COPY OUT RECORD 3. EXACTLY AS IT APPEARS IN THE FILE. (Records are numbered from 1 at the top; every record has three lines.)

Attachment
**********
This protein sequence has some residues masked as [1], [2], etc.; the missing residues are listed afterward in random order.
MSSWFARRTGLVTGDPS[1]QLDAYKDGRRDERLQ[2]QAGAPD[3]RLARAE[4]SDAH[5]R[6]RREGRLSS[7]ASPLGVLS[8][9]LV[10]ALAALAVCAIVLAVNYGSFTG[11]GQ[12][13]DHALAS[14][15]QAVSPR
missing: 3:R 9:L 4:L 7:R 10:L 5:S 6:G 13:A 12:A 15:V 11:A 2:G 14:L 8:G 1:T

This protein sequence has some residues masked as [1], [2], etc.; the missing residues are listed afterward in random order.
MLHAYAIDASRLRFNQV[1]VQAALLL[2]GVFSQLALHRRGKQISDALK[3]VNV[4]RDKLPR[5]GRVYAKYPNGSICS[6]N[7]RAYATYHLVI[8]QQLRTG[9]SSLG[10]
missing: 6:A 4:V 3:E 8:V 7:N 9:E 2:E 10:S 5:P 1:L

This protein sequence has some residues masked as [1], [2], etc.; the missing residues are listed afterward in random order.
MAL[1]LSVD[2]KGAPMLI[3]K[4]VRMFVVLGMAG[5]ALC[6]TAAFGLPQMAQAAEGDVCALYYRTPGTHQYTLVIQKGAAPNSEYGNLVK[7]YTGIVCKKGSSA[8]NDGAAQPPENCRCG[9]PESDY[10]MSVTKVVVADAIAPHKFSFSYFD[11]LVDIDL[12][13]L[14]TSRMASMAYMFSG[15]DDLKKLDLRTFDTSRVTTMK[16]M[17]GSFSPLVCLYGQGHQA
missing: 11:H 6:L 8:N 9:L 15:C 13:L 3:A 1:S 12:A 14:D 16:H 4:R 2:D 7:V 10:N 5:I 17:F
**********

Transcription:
This protein sequence has some residues masked as [1], [2], etc.; the missing residues are listed afterward in random order.
MAL[1]LSVD[2]KGAPMLI[3]K[4]VRMFVVLGMAG[5]ALC[6]TAAFGLPQMAQAAEGDVCALYYRTPGTHQYTLVIQKGAAPNSEYGNLVK[7]YTGIVCKKGSSA[8]NDGAAQPPENCRCG[9]PESDY[10]MSVTKVVVADAIAPHKFSFSYFD[11]LVDIDL[12][13]L[14]TSRMASMAYMFSG[15]DDLKKLDLRTFDTSRVTTMK[16]M[17]GSFSPLVCLYGQGHQA
missing: 11:H 6:L 8:N 9:L 15:C 13:L 3:A 1:S 12:A 14:D 16:H 4:R 2:D 7:V 10:N 5:I 17:F